When Rusie reported for the 1897 season, Freedman refused to let him suit up, ordering manager Bill Joyce to keep him off the field. But when the fans rebelled after a Giants' losing streak, Rusie was allowed to play. He had a fine year, finishing with a 28-10 record and an ERA of 2.54, the lowest of his career.
Rusie pitched well again the following year. But late in the season, when he made a quick throw to first base to pick off Bill Lange, the league's reigning stolen base champ, Rusie tore muscles in his shoulder, bringing his season to an early end.
Looking back on the incident years later, Rusie said, “I coulda lasted as long as old Cy Young, what with my strength and all. That's what happens when you try to act smart.”
Rusie wanted to pitch again in 1899, but the notoriously frugal Freedman offered him a substantially reduced salary. The combination of hearing damage from the line drive to his head, arm trouble, and personal problems kept Rusie out of baseball for the next two years. Though he tried to catch on with a team in 1900, he received no offers, arousing suspicions that the league's owners were blackballing him for his lawsuit against the Giants in 1896.
Prior to the 1901 season, the Giants traded Rusie to the Cincinnati Reds. He pitched in three games for his new club, but his arm had never recovered from the 1898 injury, and he was reportedly drinking heavily. After his final appearance on June 9, 1901, he retired with a career record of 245-174, a total of 1,934 strikeouts, and an ERA of 3.07. Rusie completed 393 of the 427 big-league games he started. It was not until 1966 that another pitcher, Sandy Koufax, equalled Rusie's record of three 300-strikeout seasons. Connie Mack, who managed in the major leagues for 50 years, insisted that Rusie had the greatest fastball he ever saw.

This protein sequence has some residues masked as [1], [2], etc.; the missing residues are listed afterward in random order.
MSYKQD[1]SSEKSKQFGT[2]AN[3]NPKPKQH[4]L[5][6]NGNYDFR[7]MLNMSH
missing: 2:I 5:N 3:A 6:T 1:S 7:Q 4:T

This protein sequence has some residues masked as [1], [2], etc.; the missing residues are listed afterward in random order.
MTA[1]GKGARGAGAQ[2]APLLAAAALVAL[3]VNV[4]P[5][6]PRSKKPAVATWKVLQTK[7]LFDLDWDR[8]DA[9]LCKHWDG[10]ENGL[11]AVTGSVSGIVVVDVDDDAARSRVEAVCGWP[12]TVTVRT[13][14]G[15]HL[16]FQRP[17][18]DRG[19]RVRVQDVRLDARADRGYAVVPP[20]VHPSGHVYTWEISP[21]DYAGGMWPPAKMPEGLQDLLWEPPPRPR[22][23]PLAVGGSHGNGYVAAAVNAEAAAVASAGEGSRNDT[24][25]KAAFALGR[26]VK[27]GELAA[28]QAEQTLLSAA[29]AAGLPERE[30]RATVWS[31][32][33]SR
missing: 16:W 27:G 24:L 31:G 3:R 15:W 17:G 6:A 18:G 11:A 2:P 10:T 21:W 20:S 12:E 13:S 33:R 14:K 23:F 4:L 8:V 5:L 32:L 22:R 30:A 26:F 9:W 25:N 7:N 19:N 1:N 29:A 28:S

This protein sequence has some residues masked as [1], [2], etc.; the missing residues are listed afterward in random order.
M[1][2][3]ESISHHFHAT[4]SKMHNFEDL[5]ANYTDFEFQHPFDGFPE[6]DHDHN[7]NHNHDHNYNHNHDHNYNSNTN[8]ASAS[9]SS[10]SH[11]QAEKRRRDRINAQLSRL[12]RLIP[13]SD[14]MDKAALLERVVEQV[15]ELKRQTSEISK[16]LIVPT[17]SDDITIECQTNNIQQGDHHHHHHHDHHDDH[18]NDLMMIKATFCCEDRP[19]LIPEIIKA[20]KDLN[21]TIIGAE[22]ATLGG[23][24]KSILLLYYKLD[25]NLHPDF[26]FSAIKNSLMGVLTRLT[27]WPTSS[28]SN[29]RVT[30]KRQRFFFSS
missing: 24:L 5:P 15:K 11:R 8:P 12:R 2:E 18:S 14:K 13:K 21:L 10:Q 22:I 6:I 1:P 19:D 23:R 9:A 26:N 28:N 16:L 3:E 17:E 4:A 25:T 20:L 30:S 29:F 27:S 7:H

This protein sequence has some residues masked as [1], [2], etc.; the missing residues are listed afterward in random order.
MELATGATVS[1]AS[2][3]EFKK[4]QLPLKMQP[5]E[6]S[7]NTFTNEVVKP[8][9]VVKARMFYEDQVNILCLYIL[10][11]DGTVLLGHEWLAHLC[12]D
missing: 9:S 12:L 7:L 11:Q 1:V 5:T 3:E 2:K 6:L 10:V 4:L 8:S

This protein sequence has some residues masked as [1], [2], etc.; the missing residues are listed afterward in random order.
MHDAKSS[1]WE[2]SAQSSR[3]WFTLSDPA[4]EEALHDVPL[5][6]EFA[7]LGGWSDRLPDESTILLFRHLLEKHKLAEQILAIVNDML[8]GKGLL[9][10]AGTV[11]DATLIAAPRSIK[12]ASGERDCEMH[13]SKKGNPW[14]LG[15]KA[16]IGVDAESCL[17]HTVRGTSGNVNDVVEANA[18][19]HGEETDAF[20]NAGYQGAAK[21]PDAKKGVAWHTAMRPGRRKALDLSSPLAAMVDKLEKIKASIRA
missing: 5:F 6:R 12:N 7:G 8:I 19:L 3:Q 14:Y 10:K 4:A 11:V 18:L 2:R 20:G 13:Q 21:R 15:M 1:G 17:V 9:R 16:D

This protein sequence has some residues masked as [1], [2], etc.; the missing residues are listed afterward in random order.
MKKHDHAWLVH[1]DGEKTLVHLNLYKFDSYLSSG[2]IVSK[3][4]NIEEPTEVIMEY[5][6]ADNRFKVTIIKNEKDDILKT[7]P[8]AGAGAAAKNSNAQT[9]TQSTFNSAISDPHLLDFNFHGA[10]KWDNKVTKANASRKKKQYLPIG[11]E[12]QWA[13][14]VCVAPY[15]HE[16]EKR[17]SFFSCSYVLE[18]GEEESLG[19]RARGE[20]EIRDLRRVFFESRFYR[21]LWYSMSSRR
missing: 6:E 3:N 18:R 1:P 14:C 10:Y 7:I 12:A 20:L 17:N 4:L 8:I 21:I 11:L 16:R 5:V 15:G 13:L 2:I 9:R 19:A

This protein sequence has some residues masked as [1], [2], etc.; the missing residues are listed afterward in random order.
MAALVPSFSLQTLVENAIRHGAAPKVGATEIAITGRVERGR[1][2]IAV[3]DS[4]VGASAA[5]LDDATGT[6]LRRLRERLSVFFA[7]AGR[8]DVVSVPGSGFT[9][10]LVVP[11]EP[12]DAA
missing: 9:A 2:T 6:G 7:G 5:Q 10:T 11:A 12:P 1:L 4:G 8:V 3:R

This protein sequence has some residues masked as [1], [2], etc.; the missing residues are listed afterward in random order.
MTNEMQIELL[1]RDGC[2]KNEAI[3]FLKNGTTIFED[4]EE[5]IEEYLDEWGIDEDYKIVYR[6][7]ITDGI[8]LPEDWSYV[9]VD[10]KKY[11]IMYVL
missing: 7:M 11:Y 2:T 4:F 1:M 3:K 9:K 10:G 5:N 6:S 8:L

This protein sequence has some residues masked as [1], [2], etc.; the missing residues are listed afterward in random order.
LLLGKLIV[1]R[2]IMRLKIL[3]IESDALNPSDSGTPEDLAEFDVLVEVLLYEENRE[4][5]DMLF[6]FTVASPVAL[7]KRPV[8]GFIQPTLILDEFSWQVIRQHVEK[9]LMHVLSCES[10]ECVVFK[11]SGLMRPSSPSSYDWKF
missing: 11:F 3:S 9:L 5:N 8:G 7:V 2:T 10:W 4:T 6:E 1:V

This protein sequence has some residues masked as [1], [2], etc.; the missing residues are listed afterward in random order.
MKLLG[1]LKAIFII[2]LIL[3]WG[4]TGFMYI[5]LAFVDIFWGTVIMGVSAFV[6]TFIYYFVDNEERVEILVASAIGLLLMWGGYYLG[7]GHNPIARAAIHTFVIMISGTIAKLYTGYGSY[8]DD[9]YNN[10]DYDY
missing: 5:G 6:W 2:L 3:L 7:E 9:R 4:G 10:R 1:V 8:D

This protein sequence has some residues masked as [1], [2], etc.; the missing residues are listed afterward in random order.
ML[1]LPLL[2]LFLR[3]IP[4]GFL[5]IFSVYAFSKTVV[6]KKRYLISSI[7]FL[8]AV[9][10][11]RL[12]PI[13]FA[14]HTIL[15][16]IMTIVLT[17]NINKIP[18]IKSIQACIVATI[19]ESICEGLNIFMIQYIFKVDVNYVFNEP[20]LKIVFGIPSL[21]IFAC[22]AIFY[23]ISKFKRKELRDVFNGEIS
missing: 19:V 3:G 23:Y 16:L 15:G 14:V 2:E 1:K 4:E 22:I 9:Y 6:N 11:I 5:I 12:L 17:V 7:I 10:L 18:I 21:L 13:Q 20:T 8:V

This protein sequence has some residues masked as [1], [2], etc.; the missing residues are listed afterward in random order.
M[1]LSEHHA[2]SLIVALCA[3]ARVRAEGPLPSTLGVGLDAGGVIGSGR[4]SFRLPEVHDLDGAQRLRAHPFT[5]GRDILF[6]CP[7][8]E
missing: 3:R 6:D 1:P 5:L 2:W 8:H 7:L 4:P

Rusie was only 30 years old when he left the game. He returned to Indiana, pitching occasionally for local semi-pro teams, working at a paper and pulp mill in Muncie, and freshwater pearling in Vincennes. In 1911, he and his wife moved to Seattle, where he was a steamfitter for ten years. In 1921, John McGraw offered him a job as superintendent of the Polo Grounds, a position he held until 1929, when he returned to the state of Washington and bought a farm in Auburn. On December 6, 1942, Rusie died in Auburn, six weeks after his wife's passing. He was survived by a daughter, Mrs. C. E. Spaulding of Seattle, and his brother John, of Indianapolis.
On January 31, 1977, the Veterans Committee elected Amos Rusie to the Hall of Fame. It was a worthy tribute to a great pitcher, whose fastball helped establish the dimensions of modern baseball, and who initiated an early struggle against baseball's oppressive reserve clause, foreshadowing the free-agency era that began some eight decades later.